Spinal Cord or Spinal Nerve Roots

The vertebral column, also known as the spinal column or simply spine, is a column of 26 bones in an adult body (24 vertebrae interspaced with cartilage in addition to the sacrum and coccyx). In adolescents, the column consists of 33 bones as the sacrum's five bones and the coccyx's four do not fuse together until after adolescence. The spine is further divided into regions: cervical (the neck), thoracic (upper back), lumbar (lower back), sacral, and coccygeal. In between the vertebrae are thin regions of cartilage known as intervertebral discs, which are made of a fibrous outer shell (annulus fibrosus) and a pulpy center (nucleus pulposus).These cartilaginous intervertebral discs, which act as "shock-absorbers," help distribute weight, and keep vertebrae oriented in the correct spacing.

Overview

The spinal cord is part of the central nervous system and beings at the base of the brain, running through the cervical spine, ending at the lower portion of the thoracic spine. Therefore, injuries to the spinal cord may affect the neck and the upper back. The spinal cord stops at the point where the thoracic spine meets the lumbar spine and continues to branch out to form the cauda equnia, which is a network of nerves that extend to the lower extremities of the body. Since the spinal cord does not run through the lumbar spine, it is very rare that an injury to the lower back would result in paralysis or damage to the spinal cord.

Most spinal cord and nerve injuries are a result of motor vehicle accidents, falls, or sports injuries and can occur as jarring by a blunt injury such as a fall or a collision, compression caused by broken bones, infection, hematoma, or disc herniation. A partial or complete injury to the cord other nerves may occur.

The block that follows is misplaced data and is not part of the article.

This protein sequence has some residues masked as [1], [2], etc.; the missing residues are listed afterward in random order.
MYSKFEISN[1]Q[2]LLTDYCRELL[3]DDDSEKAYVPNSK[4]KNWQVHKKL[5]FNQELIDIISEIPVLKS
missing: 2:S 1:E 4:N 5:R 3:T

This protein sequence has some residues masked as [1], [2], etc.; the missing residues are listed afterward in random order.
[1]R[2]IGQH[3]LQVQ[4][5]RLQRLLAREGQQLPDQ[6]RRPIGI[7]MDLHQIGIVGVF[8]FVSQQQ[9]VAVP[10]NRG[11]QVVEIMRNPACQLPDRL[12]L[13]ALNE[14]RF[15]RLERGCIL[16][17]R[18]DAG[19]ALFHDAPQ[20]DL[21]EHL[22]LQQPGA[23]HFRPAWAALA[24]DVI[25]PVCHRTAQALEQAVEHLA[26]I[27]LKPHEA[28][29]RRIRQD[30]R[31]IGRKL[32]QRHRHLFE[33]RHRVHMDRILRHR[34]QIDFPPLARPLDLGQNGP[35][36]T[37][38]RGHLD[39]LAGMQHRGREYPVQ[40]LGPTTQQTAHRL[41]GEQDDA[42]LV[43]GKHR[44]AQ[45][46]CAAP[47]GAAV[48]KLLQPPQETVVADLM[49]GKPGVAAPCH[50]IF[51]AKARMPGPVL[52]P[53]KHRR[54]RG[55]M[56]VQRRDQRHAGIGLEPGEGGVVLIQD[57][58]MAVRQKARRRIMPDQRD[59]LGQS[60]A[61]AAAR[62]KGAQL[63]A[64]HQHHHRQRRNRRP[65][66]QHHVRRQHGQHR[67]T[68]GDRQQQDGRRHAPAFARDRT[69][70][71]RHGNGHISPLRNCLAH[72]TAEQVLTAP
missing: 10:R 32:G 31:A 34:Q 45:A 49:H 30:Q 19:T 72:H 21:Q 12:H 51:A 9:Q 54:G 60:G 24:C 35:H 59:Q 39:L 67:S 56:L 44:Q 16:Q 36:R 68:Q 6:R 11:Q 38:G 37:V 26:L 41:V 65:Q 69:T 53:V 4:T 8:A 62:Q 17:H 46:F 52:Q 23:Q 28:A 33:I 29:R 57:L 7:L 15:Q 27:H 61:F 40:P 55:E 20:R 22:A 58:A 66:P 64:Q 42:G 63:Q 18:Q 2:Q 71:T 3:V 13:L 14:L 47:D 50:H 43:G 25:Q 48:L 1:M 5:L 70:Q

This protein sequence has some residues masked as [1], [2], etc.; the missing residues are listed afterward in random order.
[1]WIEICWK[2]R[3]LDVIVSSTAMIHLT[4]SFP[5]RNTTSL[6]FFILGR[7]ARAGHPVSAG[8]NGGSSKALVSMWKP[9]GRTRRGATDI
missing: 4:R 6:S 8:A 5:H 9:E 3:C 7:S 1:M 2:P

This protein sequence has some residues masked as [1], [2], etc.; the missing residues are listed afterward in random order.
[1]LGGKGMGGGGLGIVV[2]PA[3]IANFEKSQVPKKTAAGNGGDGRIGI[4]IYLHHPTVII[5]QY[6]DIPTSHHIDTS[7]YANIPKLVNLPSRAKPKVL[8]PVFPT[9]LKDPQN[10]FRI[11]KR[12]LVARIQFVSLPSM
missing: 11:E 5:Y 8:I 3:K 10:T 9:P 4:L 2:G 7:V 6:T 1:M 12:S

Symptoms

People who have a nerve injury typically have the following symptoms:

  • Loss of muscle control or weakness
  • Temporary or permanent loss of sensation either partially or totally
  • Spastic paralysis where the muscles spasms
  • Limited or restricted range of motion

It is highly recommended to visit a physician if an individual has these symptoms or suspects an injury to the spinal cord or any of the related nerves. Early diagnosis is extremely important to ensure no further damage occurs

Diagnosis

Spinal cord and spinal nerve injuries are diagnosed with a combination of patient history, physical examination, and other tests and imaging studies. After discussing the individual's symptoms, the physician will examine the spine for any visible deformities. Additionally, the physician will order x-rays, CT scans, and MRI scans to assess the location, nature, and severity of the damage to the cord or nerves.

Treatment

Treatment methods will vary based on the severity of the spinal cord or spinal nerve injury and the individual's condition. Options must be discussed extensively with the physician in order to determine the proper course of action.

Recovery

Recovery will depend on the chosen treatment method. When discussing treatment options with the physician, it is crucial to discuss the desired level of activity the individual would like to return to and how long it would take to return to said activity. All of these factors must be taken into consideration when choosing a treatment option.

Disclaimer

CALL 911 IMMEDIATELY IF YOU ARE HAVING A MEDICAL EMERGENCY!

The information provided on this website or through links to other sites, is for patient education purposes only and NOT a substitute for professional medical care. This website contains general, non-exhaustive information about common conditions and treatments and should not be used in the place of a visit or the advice of your physician or healthcare provider. If you think you may be suffering from any medical condition you should seek immediate medical attention. Reliance on the information appearing on this site and any linked sites is solely at your own risk.